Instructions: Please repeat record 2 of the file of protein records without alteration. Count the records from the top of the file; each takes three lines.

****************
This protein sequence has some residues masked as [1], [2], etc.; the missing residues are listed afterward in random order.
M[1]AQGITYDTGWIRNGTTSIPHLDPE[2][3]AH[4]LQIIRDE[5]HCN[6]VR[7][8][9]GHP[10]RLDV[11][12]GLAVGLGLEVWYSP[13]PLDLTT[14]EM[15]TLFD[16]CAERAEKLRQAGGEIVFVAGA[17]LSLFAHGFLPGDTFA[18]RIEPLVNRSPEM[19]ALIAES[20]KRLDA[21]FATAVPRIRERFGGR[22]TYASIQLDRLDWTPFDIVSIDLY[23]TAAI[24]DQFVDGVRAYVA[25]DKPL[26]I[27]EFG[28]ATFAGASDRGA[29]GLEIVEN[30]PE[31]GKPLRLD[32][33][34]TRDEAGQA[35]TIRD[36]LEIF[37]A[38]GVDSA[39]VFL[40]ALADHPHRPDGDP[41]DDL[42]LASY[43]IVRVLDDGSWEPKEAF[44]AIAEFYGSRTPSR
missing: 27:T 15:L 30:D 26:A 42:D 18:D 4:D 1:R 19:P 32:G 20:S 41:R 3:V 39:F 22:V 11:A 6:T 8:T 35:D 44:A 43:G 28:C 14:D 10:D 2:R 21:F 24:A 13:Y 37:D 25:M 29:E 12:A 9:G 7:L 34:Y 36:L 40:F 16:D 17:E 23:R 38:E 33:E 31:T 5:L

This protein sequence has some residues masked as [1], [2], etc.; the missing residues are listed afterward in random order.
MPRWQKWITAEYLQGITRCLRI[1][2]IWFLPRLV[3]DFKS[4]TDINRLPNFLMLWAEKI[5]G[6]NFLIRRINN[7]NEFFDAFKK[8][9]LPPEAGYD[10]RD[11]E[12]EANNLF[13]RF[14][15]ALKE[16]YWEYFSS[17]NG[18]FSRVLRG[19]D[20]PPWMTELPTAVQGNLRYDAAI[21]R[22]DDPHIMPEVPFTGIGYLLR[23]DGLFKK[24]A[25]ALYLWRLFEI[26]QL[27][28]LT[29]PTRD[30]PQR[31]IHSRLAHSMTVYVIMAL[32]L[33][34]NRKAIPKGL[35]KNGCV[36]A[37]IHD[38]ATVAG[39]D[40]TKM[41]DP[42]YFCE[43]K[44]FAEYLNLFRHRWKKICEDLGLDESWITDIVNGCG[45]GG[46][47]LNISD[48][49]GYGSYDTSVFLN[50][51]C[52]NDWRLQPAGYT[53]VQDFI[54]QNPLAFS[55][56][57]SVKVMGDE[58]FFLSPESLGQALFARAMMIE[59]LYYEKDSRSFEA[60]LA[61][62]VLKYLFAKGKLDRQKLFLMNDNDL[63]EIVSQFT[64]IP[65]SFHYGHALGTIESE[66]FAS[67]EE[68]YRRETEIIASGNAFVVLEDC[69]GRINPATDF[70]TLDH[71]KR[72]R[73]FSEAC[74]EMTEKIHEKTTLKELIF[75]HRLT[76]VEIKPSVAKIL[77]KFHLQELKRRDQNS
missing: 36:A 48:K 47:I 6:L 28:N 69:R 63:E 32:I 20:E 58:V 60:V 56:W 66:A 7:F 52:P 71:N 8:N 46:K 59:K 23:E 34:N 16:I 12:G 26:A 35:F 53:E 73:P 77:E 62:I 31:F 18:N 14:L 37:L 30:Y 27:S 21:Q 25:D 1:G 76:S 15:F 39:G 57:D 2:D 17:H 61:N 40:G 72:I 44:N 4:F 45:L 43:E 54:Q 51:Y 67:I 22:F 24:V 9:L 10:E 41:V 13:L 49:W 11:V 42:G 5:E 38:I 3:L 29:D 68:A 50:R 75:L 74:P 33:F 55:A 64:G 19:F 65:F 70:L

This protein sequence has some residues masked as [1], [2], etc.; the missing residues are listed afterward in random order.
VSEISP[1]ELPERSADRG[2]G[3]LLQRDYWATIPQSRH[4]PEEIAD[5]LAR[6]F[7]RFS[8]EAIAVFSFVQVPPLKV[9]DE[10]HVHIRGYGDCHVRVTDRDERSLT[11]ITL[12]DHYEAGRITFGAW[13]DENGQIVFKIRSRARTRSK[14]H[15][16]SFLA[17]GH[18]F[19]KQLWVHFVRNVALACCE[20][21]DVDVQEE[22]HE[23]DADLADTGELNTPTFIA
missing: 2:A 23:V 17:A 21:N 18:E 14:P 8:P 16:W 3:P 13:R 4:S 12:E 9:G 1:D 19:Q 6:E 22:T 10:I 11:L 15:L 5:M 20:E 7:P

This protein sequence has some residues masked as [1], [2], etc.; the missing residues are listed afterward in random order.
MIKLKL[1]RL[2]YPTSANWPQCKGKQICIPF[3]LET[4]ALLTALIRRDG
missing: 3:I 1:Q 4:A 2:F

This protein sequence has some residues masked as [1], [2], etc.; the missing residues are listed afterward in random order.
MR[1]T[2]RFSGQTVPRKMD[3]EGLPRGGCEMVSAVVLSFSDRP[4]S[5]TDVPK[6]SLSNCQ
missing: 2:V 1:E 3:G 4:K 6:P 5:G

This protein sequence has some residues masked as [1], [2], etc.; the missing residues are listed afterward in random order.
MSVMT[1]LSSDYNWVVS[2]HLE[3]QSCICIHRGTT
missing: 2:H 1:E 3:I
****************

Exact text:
This protein sequence has some residues masked as [1], [2], etc.; the missing residues are listed afterward in random order.
MPRWQKWITAEYLQGITRCLRI[1][2]IWFLPRLV[3]DFKS[4]TDINRLPNFLMLWAEKI[5]G[6]NFLIRRINN[7]NEFFDAFKK[8][9]LPPEAGYD[10]RD[11]E[12]EANNLF[13]RF[14][15]ALKE[16]YWEYFSS[17]NG[18]FSRVLRG[19]D[20]PPWMTELPTAVQGNLRYDAAI[21]R[22]DDPHIMPEVPFTGIGYLLR[23]DGLFKK[24]A[25]ALYLWRLFEI[26]QL[27][28]LT[29]PTRD[30]PQR[31]IHSRLAHSMTVYVIMAL[32]L[33][34]NRKAIPKGL[35]KNGCV[36]A[37]IHD[38]ATVAG[39]D[40]TKM[41]DP[42]YFCE[43]K[44]FAEYLNLFRHRWKKICEDLGLDESWITDIVNGCG[45]GG[46][47]LNISD[48][49]GYGSYDTSVFLN[50][51]C[52]NDWRLQPAGYT[53]VQDFI[54]QNPLAFS[55][56][57]SVKVMGDE[58]FFLSPESLGQALFARAMMIE[59]LYYEKDSRSFEA[60]LA[61][62]VLKYLFAKGKLDRQKLFLMNDNDL[63]EIVSQFT[64]IP[65]SFHYGHALGTIESE[66]FAS[67]EE[68]YRRETEIIASGNAFVVLEDC[69]GRINPATDF[70]TLDH[71]KR[72]R[73]FSEAC[74]EMTEKIHEKTTLKELIF[75]HRLT[76]VEIKPSVAKIL[77]KFHLQELKRRDQNS
missing: 36:A 48:K 47:I 6:L 28:N 69:R 63:E 32:I 20:E 58:V 60:V 56:W 66:A 7:F 52:P 71:N 8:N 46:K 59:K 23:E 34:N 16:I 12:G 26:A 35:F 53:E 73:P 77:E 62:I 31:F 18:N 14:L 37:L 30:Y 27:S 21:Q 25:D 1:G 76:S 15:F 39:G 57:D 2:D 17:H 61:N 40:G 72:I 44:N 4:F 45:L 43:E 54:Q 51:Y 67:I 22:F 24:V 9:L 10:E 41:V 13:L 49:W 11:V 42:G 5:E 38:I 3:L 29:D 68:A 50:R 75:L 74:P 33:F 55:A 64:G 19:F 65:F 70:L